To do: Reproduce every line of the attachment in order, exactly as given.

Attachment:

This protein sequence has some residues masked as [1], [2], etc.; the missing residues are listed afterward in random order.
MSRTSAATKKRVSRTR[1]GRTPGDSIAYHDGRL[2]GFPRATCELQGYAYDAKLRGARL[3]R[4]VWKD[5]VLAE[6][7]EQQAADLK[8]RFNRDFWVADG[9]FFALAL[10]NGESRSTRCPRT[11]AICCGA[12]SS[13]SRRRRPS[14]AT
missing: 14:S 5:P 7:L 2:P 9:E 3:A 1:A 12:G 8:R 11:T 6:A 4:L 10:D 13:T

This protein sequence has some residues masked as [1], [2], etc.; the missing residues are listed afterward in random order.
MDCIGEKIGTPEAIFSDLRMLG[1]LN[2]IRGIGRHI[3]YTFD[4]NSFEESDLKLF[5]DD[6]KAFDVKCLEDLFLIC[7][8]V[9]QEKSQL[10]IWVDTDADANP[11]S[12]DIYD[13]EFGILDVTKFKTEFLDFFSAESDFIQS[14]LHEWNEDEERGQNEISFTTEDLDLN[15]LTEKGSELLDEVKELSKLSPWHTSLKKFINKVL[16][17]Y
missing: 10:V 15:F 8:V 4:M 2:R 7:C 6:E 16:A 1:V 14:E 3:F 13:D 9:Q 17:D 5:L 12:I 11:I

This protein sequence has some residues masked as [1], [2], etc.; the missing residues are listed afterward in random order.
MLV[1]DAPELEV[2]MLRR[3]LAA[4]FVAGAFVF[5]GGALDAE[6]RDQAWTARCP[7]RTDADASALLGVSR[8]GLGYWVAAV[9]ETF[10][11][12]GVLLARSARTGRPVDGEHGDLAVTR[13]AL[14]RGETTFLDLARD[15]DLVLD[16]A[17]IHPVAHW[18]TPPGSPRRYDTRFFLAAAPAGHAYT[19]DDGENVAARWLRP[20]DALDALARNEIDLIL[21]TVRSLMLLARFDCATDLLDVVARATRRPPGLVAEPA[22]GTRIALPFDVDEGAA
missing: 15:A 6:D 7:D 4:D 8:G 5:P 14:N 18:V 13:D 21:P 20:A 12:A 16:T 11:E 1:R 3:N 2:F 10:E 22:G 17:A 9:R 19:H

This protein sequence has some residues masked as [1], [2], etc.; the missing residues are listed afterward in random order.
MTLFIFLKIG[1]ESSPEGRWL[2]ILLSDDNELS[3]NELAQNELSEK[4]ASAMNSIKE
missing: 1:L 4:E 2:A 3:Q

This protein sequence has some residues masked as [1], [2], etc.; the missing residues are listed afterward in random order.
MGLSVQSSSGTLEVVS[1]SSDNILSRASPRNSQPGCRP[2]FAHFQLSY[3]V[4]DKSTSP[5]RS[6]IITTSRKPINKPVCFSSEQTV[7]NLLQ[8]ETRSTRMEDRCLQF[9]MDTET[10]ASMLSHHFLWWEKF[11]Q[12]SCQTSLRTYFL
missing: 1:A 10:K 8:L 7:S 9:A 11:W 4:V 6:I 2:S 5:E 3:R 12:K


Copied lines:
This protein sequence has some residues masked as [1], [2], etc.; the missing residues are listed afterward in random order.
MSRTSAATKKRVSRTR[1]GRTPGDSIAYHDGRL[2]GFPRATCELQGYAYDAKLRGARL[3]R[4]VWKD[5]VLAE[6][7]EQQAADLK[8]RFNRDFWVADG[9]FFALAL[10]NGESRSTRCPRT[11]AICCGA[12]SS[13]SRRRRPS[14]AT
missing: 14:S 5:P 7:L 2:P 9:E 3:A 1:A 12:G 8:R 11:T 6:A 4:L 10:D 13:T

This protein sequence has some residues masked as [1], [2], etc.; the missing residues are listed afterward in random order.
MDCIGEKIGTPEAIFSDLRMLG[1]LN[2]IRGIGRHI[3]YTFD[4]NSFEESDLKLF[5]DD[6]KAFDVKCLEDLFLIC[7][8]V[9]QEKSQL[10]IWVDTDADANP[11]S[12]DIYD[13]EFGILDVTKFKTEFLDFFSAESDFIQS[14]LHEWNEDEERGQNEISFTTEDLDLN[15]LTEKGSELLDEVKELSKLSPWHTSLKKFINKVL[16][17]Y
missing: 10:V 15:F 8:V 4:M 2:R 7:C 6:E 16:A 1:V 14:E 3:F 13:D 9:Q 17:D 5:L 12:I 11:I

This protein sequence has some residues masked as [1], [2], etc.; the missing residues are listed afterward in random order.
MLV[1]DAPELEV[2]MLRR[3]LAA[4]FVAGAFVF[5]GGALDAE[6]RDQAWTARCP[7]RTDADASALLGVSR[8]GLGYWVAAV[9]ETF[10][11][12]GVLLARSARTGRPVDGEHGDLAVTR[13]AL[14]RGETTFLDLARD[15]DLVLD[16]A[17]IHPVAHW[18]TPPGSPRRYDTRFFLAAAPAGHAYT[19]DDGENVAARWLRP[20]DALDALARNEIDLIL[21]TVRSLMLLARFDCATDLLDVVARATRRPPGLVAEPA[22]GTRIALPFDVDEGAA
missing: 15:A 6:D 7:D 4:D 8:G 5:P 14:N 18:V 13:D 21:P 20:A 12:A 16:T 11:E 1:R 3:N 2:F 10:E 22:G 17:A 9:R 19:H

This protein sequence has some residues masked as [1], [2], etc.; the missing residues are listed afterward in random order.
MTLFIFLKIG[1]ESSPEGRWL[2]ILLSDDNELS[3]NELAQNELSEK[4]ASAMNSIKE
missing: 1:L 4:E 2:A 3:Q

This protein sequence has some residues masked as [1], [2], etc.; the missing residues are listed afterward in random order.
MGLSVQSSSGTLEVVS[1]SSDNILSRASPRNSQPGCRP[2]FAHFQLSY[3]V[4]DKSTSP[5]RS[6]IITTSRKPINKPVCFSSEQTV[7]NLLQ[8]ETRSTRMEDRCLQF[9]MDTET[10]ASMLSHHFLWWEKF[11]Q[12]SCQTSLRTYFL
missing: 1:A 10:K 8:L 7:S 9:A 11:W 4:V 6:I 2:S 5:E 3:R 12:K